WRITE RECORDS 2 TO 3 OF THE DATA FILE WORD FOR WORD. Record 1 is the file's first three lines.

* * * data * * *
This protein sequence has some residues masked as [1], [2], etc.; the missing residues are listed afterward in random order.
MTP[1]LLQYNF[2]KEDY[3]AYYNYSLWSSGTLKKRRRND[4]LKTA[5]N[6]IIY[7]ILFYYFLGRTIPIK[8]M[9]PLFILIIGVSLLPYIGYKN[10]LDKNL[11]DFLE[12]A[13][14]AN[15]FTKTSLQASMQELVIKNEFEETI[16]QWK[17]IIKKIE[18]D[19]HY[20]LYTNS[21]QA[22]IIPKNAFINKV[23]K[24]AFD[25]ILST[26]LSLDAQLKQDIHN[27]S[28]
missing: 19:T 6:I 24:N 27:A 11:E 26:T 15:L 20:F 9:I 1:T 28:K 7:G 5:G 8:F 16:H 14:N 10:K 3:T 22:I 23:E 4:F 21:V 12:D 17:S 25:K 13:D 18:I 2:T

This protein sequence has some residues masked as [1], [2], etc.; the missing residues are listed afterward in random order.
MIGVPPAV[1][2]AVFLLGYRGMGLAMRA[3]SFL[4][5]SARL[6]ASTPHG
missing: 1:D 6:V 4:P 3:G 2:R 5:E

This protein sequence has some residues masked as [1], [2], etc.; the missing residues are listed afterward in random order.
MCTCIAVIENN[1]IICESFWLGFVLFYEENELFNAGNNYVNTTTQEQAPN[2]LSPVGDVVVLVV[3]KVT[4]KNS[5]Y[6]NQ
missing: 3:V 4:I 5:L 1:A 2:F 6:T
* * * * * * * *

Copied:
This protein sequence has some residues masked as [1], [2], etc.; the missing residues are listed afterward in random order.
MIGVPPAV[1][2]AVFLLGYRGMGLAMRA[3]SFL[4][5]SARL[6]ASTPHG
missing: 1:D 6:V 4:P 3:G 2:R 5:E

This protein sequence has some residues masked as [1], [2], etc.; the missing residues are listed afterward in random order.
MCTCIAVIENN[1]IICESFWLGFVLFYEENELFNAGNNYVNTTTQEQAPN[2]LSPVGDVVVLVV[3]KVT[4]KNS[5]Y[6]NQ
missing: 3:V 4:I 5:L 1:A 2:F 6:T